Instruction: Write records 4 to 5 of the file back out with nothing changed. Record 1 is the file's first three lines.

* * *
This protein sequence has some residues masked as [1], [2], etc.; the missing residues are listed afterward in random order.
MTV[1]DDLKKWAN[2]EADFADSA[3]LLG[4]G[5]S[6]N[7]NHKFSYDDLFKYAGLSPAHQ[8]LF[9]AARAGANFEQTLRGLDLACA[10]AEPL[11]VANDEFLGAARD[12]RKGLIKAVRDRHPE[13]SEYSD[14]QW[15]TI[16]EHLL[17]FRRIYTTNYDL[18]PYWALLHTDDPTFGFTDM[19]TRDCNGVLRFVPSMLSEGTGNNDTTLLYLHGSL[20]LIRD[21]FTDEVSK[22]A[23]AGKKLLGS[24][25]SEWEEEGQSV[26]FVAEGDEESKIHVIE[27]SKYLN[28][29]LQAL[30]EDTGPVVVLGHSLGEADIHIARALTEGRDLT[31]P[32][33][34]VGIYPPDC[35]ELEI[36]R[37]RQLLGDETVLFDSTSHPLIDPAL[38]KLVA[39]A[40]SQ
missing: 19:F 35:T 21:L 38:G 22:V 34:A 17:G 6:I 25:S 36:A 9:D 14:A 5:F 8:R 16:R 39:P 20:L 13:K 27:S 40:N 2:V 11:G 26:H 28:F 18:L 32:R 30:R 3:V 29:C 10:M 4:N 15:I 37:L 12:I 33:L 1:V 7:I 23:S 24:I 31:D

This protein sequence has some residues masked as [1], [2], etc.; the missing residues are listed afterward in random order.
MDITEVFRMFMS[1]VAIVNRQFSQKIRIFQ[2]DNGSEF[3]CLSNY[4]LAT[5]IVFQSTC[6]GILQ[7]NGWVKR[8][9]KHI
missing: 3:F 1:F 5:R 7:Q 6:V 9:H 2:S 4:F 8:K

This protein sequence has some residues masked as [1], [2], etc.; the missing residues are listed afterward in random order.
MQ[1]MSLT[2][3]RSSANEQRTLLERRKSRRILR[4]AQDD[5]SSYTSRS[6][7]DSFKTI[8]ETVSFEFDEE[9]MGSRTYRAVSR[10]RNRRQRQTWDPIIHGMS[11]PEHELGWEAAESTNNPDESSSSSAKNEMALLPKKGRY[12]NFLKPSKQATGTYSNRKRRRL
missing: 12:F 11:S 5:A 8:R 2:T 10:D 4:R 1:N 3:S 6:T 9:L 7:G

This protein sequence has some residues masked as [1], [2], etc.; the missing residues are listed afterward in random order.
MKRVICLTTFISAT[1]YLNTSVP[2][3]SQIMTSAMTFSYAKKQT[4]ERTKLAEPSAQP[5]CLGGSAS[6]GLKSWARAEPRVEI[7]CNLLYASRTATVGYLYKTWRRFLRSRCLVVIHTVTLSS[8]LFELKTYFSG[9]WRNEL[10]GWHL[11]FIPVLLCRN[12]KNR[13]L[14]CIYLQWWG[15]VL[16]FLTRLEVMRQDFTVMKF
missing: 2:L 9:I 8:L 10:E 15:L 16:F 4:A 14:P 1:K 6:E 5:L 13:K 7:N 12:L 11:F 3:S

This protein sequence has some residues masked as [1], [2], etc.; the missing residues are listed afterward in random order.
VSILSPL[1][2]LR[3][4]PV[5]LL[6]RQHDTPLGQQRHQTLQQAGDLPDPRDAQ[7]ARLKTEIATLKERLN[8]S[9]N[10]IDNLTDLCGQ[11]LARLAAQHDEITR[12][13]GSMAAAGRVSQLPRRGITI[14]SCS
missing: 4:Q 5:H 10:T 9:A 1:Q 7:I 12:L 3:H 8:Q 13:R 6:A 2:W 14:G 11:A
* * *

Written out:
This protein sequence has some residues masked as [1], [2], etc.; the missing residues are listed afterward in random order.
MKRVICLTTFISAT[1]YLNTSVP[2][3]SQIMTSAMTFSYAKKQT[4]ERTKLAEPSAQP[5]CLGGSAS[6]GLKSWARAEPRVEI[7]CNLLYASRTATVGYLYKTWRRFLRSRCLVVIHTVTLSS[8]LFELKTYFSG[9]WRNEL[10]GWHL[11]FIPVLLCRN[12]KNR[13]L[14]CIYLQWWG[15]VL[16]FLTRLEVMRQDFTVMKF
missing: 2:L 9:I 8:L 10:E 15:L 16:F 4:A 14:P 1:K 6:E 5:L 13:K 7:N 12:L 11:F 3:S

This protein sequence has some residues masked as [1], [2], etc.; the missing residues are listed afterward in random order.
VSILSPL[1][2]LR[3][4]PV[5]LL[6]RQHDTPLGQQRHQTLQQAGDLPDPRDAQ[7]ARLKTEIATLKERLN[8]S[9]N[10]IDNLTDLCGQ[11]LARLAAQHDEITR[12][13]GSMAAAGRVSQLPRRGITI[14]SCS
missing: 4:Q 5:H 10:T 9:A 1:Q 7:I 12:L 3:H 8:Q 13:R 6:A 2:W 14:G 11:A